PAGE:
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Evaluation of Clinical Pharmacist’s Interventions in Hematology
J. Kor. Soc. Health-syst. Pharm. 2020;37:429-443
Published online November 30, 2020;
© 2020 Korean Society of Health-System Pharmacists

Ji Seon Yooa*, So Young Leea*, Jae Song Kima, Eun Sun Sona† and Yun Mi Yub

Department of Pharmacy, Severance Hospital, College of Medicine, Yonsei University, 50-1 Yonsei-ro Seodaemun-gu, Seoul, 03722, Republic of Koreaa
Department of Pharmacy and Yonsei Institute of Pharmaceutical Sciences, College of Pharmacy, Yonsei University 85 Songdogwahak-ro, Yeonsu-gu, Incheon, 21983, Republic of Koreab
Correspondence to: 유윤미 Tel:032-749-4505 E-mail:
손은선 Tel:02-2228-6888 E-mail:
*유지선과 이소영은 공동 제1저자로서 본 논문에 동등하게 기여함
Received April 16, 2020; Revised June 18, 2020; Accepted October 21, 2020.
This is an Open Access article distributed under the terms of the Creative Commons Attribution Non-Commercial License ( which permits unrestricted non-commercial use, distribution, and reproduction in any medium, provided the original work is properly cited.
Background : The significance of the pharmacist’s clinical role has been demonstrated through several studies, and its importance is further emphasized through medication therapy management in hematology. Although many hematology clinical pharmacists operate in various hospitals domestically and abroad, few studies have evaluated the value of the pharmacists’ prescription interventions. The only domestic study to analyze the prescription interventions by hematology clinical pharmacists was published in 2014. However, it does not use the current revised classification criteria. Thus, the purpose of this study was to re-examine the prescription interventions of hematology clinical pharmacists in the current clinical context.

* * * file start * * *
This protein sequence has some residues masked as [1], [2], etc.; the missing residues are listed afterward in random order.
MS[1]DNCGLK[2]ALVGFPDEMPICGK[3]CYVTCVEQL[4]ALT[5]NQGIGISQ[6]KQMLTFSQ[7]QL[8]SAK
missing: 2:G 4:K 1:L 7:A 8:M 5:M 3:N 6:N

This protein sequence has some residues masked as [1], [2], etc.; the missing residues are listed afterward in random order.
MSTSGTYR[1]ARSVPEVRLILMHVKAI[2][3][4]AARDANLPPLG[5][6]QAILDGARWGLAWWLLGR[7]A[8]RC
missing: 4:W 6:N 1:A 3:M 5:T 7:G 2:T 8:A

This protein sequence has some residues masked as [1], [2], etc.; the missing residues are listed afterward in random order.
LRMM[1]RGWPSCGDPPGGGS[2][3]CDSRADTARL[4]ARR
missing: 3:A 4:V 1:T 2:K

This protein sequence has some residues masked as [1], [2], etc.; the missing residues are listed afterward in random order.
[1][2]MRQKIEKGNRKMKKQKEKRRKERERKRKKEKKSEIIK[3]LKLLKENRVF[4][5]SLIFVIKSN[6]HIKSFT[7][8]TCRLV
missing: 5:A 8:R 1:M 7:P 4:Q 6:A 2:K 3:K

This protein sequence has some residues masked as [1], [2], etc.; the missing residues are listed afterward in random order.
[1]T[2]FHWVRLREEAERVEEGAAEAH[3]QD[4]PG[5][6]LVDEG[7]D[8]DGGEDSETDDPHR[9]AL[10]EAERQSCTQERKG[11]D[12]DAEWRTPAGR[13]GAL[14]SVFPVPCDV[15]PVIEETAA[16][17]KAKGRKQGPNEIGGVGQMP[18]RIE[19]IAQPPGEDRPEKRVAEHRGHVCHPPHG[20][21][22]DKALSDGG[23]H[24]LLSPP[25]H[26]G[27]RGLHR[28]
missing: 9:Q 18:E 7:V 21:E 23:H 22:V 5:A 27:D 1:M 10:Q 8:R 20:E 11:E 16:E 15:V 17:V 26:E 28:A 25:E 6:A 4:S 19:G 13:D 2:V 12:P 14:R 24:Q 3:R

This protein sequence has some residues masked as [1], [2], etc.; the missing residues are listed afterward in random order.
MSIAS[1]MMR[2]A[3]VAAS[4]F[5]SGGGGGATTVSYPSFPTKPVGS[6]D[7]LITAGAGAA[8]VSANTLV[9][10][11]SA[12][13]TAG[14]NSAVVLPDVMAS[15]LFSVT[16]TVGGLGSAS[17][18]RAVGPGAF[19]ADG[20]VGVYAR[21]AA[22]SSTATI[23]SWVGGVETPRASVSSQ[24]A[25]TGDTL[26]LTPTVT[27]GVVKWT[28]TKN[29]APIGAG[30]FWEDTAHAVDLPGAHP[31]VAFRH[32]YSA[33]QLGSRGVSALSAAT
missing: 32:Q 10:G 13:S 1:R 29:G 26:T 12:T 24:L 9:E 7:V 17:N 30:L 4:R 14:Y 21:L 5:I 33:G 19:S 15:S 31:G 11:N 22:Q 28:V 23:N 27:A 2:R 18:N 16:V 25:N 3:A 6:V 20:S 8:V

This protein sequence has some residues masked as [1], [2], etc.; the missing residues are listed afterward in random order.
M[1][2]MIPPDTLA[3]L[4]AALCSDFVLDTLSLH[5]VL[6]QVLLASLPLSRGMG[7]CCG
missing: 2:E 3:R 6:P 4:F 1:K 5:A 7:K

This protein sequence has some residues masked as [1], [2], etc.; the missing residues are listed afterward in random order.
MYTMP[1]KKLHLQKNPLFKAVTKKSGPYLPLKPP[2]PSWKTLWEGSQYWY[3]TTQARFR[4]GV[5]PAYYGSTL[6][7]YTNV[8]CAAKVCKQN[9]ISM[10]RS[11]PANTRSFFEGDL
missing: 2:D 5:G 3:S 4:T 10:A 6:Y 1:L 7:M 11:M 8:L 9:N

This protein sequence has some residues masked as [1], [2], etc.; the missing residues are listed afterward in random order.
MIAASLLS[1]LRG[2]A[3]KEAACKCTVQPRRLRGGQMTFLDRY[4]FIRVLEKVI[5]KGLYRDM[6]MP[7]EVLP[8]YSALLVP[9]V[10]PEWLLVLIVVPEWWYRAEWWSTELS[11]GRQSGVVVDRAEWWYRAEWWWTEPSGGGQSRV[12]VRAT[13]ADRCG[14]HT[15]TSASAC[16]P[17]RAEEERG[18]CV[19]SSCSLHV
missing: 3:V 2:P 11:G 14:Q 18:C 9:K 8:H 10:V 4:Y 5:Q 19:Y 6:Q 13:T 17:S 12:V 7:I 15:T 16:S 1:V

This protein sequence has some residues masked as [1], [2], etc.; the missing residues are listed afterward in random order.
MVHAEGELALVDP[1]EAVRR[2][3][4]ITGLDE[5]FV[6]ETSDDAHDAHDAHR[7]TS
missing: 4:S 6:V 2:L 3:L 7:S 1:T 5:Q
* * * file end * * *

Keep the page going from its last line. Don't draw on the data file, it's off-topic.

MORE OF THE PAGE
Methods : The details of drug-related interventions were studied among patients admitted to a hospital’s hematology department July 2018-June 2019. The intervention cases were analyzed using the Pharmaceutical Care Network Europe (PCNE) version 9.0 criteria to determine the type of prescription interventions, the cause of drug-related problems, and if accepted. The Overhage criteria was applied to assess the significance of the interventions.
Results : A total of 394 cases of drug prescription intervention were identified for analysis. The study results revealed that the most prescription-mediated drugs were antiemetics (15.3%), followed by antibiotics (13.4%), and antifungal agents (10.2%). According to the PCNE, the most frequently observed prescription intervention was “Effect of drug treatment not optimal (36.3%)”. The most frequent cause for the prescription intervention was “No or incomplete drug treatment in spite of existing indication (31.3%)”. The prescription intervention was accepted in 68.5%, of which 94.7% had clinical significance.
Conclusion : This study confirmed that the clinical pharmacist in hematology conducts various and clinically significant interventions which optimize patient care. Thus, the results affirmed the positive/health-promoting role of the clinical pharmacist and we expect such results to serve as a basis for increasing in awareness of the role and importance of the clinical pharmacist.
Keywords : Hematology, Clinical pharmacist, Prescription intervention, Medication therapy management

November 2020, 37 (4)